Election 2022: Higher Education Policy Brief

After facing enormous difficulties during the pandemic, the higher education sector is in a slow but steady recovery mode. International students are returning to Australian universities and financial losses have been less than feared.

There now exists a strong policy convergence between the Coalition and Labor, with both major parties presenting versions of support for domestic places in courses aligned to specific employment outcomes.

Missing from the major party platforms are the reforms to both higher education and vocational education that would make the sector better able to meet the needs of the many different groups the sector serves.

What are the parties offering?

The Coalition and Labor took very different higher education policies to the 2019 federal election. The contest was between tightly capped total spending under the Coalition and a restored demand-driven system under Labor, allowing universities to enrol unlimited domestic students in undergraduate degrees.

In the 2022 election, Labor policy has shifted closer to the approach of the Coalition with a focus on set funding for places in high-demand courses. Labor has promised extra university places, more money and slightly changed criteria for distributing funding among universities. Unlike in 2019, it is not a radically different alternative to the Coalition’s policies. Labor is also promising to establish an “Australian Universities Accord” to drive lasting reform, though details are scant. The Greens are sticking with their more radical promise to guarantee a free place at university or TAFE (or an apprenticeship or traineeship) to enable them to pursue their passion and obtain a qualification in an area they are committed to, “without incurring massive debt” [17].

The Coalition has focused its post-secondary education policies on skills and apprentices, areas traditionally associated with VET. As their main student related policy passed parliament in 2020, the Coalition’s major higher education election policies relate to research. The research commercialisation package, announced just before the election was called, targets projects in resources and critical minerals, food and beverages, medical products, recycling and clean energy, defence and space. The single largest initiative will be a $1.6 billion “Australia’s Economic Accelerator”, a three-stage program designed to attract projects at proof of concept, or proof of scale level of commercial readiness. The Coalition also pledged $296 million more to fund 1800 PhDs and fellowships in industry-focused disciplines. While there is reference made to promoting excellence in research and increasing the spending on research as a proportion of GDP in Labor’s National Platform document, there is to date no related detailed plan for comparison.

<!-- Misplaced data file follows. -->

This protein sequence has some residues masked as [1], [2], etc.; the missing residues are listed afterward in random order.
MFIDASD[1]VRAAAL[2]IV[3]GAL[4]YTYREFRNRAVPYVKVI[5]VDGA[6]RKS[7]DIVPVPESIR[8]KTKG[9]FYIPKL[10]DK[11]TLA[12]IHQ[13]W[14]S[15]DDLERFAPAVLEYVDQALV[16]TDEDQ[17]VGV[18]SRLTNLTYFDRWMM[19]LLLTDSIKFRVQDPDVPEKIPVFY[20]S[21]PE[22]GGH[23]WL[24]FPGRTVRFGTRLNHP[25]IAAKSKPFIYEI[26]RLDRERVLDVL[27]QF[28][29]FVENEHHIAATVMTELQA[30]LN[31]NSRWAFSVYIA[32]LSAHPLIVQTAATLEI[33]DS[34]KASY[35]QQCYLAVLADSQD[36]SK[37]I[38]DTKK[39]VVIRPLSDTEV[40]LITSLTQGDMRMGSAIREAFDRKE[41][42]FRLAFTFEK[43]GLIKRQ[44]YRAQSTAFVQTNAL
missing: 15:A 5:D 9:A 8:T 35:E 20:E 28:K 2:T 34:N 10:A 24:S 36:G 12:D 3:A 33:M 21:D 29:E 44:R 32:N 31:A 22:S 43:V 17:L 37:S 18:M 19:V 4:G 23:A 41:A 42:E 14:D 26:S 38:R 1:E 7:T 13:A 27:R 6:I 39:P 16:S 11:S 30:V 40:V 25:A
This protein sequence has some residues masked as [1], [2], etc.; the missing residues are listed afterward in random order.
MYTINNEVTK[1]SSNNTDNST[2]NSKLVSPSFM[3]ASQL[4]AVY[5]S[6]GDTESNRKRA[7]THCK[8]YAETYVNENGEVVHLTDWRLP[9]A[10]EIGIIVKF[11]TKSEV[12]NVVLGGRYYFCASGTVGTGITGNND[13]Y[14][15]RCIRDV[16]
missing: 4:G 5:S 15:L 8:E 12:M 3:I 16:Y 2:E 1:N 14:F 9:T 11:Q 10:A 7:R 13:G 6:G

What are the likely battlegrounds?

Of the four different education sectors (the others are early childhood, schools, and VET), higher education seems to be the sector least likely to be a major election focus. This is because there is a strong policy convergence, though with some important differences.

The main source of tension may arise from competing claims about extra places. The Coalition and Labor are both stating that their policies will result in about 20,000 to 30,000 extra places. But the Coalition’s claim of extra places was the subject of some controversy – leading Jacqui Lambie to ask, “did they just pluck that out of their clacker, mate?” [18]

The March 2022 inflation figures did make it possible that higher education will become a more prominent election issue. By noting the increase in the price of tertiary education, which the ABS attributes to the Job-ready Graduates Package, higher education funding is now linked to cost-of-living pressures. This has made it easier to identify how students from many courses will have higher income contingent loans upon graduation.

Aside from the fight over the number of places offered and funding, the election battleground in tertiary education will most likely occur in VET policy because of a renewed political focus on skills and jobs. Missing in the campaign is a commitment to broader system reform that might better integrate higher education and VET so the tertiary education system can more effectively function as an optimal pathway for young people.

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